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Next Generation Flooring

How to cut rigid vinyl plank flooring?

Views:113     Author:Site Editor     Publish Time: 2021-06-19      Origin:Site

Knowing how to make the right cuts is a key to a successful install, I'm gonna show you how to make all the cuts that you will need to get it right, and the tools that you need to do it from DIY to probe those go ahead and jump into the cuts and the ones that I am going to show you are cutting to length, cutting the width, doing notches on corners on sides, cutting curves, and cutting holes, and that's everything that you are going to need for your successful install, the cut that you're gonna be making them most is cutting a plankton length, and that's because at the end of every road you are going to have a little spot that is going to be. Smaller than a full life play, so an easy way to do that is to go ahead and use a tape measure. You can go and look at there i've got 13 and 3/4 here, but remember look at the manufacturers recommendations for gap that you need for expansion this one says a quarter inch, so i'd go 13 and 1/2 versus thirteen three quarters, so I can easily measure that and mark that, but there's an easier way to do that, I'm just gonna take the plank and put it in the orientation that I am going to have it installed and then flip it around. Gin for end now what I can do is put it up against my wall, then I'm gonna back it off a quarter inch.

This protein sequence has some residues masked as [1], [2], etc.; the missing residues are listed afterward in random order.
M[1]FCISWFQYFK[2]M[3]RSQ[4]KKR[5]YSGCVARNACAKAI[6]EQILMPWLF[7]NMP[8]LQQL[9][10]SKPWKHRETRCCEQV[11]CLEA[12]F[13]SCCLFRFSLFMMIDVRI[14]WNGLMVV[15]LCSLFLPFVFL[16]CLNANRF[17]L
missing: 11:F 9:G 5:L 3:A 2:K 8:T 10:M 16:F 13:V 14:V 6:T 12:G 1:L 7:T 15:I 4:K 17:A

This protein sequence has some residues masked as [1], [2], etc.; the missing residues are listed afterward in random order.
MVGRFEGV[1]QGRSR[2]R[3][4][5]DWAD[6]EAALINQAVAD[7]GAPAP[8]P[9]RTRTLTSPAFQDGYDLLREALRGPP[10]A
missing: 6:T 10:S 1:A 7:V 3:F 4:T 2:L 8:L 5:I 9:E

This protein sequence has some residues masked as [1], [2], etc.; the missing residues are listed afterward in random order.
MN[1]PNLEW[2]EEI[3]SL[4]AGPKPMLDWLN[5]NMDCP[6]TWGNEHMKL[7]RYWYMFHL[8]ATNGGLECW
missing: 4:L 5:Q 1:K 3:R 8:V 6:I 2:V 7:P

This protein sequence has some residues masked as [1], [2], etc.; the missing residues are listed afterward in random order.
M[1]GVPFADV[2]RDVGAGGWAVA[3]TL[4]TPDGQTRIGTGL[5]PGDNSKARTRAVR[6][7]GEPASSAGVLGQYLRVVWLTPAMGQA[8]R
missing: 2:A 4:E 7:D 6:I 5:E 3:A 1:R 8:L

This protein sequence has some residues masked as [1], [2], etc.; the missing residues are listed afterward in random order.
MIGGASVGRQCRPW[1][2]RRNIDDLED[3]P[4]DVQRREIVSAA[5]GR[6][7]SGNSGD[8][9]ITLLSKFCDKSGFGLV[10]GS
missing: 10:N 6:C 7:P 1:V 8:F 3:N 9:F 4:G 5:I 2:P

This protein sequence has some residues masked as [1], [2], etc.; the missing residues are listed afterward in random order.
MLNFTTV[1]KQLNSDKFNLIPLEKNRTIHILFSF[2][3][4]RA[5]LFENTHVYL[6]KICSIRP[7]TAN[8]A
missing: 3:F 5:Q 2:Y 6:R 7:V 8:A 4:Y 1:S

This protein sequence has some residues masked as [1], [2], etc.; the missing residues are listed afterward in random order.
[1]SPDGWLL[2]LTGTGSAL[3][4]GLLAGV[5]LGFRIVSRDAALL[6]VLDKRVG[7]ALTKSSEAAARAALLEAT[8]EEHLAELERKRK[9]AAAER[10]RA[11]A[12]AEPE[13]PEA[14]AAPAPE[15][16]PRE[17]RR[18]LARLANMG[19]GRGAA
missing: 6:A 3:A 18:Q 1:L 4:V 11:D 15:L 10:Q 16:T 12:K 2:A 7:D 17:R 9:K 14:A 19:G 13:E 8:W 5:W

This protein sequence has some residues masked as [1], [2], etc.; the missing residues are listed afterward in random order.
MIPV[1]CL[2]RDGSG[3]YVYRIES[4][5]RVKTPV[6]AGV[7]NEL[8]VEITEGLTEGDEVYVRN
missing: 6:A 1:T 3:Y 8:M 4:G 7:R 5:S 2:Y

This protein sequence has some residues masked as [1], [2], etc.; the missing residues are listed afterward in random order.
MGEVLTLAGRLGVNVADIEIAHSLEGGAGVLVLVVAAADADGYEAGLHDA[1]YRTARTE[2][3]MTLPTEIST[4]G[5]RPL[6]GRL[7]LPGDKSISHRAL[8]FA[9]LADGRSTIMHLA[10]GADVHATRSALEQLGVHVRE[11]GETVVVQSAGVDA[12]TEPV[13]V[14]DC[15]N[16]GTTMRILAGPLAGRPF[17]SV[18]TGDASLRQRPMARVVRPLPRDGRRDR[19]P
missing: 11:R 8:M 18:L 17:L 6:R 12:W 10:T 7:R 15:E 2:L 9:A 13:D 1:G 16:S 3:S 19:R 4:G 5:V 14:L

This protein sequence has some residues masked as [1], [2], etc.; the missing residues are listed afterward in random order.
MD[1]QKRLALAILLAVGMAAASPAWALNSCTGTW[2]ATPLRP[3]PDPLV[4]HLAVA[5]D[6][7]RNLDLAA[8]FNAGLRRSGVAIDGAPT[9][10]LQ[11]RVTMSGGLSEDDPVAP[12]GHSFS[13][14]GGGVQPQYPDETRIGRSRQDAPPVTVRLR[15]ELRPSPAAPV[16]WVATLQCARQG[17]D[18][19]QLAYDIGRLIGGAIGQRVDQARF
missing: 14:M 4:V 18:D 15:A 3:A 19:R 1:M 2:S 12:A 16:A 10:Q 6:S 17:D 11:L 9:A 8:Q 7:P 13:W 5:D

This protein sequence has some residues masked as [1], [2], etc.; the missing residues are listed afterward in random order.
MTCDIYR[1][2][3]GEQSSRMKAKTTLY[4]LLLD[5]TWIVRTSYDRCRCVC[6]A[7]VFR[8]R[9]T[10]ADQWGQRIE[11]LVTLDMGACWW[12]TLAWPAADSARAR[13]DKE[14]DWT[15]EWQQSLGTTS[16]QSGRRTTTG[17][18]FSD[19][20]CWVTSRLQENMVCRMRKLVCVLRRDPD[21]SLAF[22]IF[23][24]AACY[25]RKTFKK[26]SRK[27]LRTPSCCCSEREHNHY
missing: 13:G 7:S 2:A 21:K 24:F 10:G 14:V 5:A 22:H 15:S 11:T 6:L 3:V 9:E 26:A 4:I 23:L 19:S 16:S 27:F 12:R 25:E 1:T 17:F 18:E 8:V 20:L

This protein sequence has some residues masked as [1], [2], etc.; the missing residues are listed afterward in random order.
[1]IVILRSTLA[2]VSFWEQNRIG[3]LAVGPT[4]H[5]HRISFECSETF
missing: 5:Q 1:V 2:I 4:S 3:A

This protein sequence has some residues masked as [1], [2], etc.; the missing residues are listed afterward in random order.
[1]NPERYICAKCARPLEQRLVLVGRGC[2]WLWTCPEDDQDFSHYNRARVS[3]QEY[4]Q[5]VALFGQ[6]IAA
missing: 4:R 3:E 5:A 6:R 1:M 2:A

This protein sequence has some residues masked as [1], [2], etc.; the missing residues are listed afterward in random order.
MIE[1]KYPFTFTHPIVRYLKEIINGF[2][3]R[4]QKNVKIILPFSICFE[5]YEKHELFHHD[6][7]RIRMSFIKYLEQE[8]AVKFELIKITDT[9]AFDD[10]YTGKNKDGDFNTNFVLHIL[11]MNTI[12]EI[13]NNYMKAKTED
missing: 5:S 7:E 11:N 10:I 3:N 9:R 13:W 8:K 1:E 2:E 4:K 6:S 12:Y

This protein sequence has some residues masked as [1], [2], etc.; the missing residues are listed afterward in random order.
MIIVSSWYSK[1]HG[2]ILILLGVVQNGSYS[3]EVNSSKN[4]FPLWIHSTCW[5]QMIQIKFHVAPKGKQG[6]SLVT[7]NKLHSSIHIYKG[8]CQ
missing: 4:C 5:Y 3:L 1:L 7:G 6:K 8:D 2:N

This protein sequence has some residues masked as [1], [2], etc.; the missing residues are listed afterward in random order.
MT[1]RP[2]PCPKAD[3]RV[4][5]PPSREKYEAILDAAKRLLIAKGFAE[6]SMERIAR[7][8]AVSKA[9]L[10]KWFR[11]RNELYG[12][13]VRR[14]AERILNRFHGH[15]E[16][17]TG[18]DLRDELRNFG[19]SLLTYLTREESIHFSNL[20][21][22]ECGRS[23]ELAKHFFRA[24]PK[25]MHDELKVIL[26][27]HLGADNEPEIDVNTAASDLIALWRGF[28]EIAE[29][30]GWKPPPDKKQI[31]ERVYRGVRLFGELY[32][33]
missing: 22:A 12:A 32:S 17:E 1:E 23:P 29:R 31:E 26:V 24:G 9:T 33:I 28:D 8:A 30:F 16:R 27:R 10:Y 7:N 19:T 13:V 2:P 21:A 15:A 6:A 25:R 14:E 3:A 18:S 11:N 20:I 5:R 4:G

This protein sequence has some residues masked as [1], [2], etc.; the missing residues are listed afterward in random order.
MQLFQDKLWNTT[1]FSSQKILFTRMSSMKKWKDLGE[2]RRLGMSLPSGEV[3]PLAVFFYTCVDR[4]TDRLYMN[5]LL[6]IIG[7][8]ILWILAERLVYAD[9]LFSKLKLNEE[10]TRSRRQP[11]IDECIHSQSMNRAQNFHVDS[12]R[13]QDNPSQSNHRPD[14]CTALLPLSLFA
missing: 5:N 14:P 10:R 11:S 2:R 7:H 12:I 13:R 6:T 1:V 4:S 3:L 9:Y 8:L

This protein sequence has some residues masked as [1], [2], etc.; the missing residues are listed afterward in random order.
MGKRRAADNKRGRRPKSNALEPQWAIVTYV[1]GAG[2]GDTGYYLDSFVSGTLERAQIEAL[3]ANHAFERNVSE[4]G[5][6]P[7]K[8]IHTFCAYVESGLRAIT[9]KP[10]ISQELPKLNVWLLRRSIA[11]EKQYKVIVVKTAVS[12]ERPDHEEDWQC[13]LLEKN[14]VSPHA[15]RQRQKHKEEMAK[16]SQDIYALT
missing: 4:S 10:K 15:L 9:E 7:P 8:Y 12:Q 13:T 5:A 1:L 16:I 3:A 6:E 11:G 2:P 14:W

And sure for that expansion joint now all I have to do is mark right where the underlying plank is. And that's my cupboard now the most basic way to make the cut is just with a utility knife or a box cutter, so i've got this marked and now I can use a straight edge. I have a carpenter's square here, a 6 inch carpenter's square is gonna be too small for this specific piece because it's 8 inches somebody use a 12 inch one. Back in line, the carpenter's square up on my mark when you're holding this, you want to hold it at the top so that the carpenter's square will not slip on you, but the other important thing is make sure you're not cutting right on top of the floor and you just installed, but I like to do is take a little off cut and you can put that underneath it. In that way, when you're scoring your line. The razor blades going to come off and it's going to hit the scrap and it's not going to hit your brand new floor in mess it up.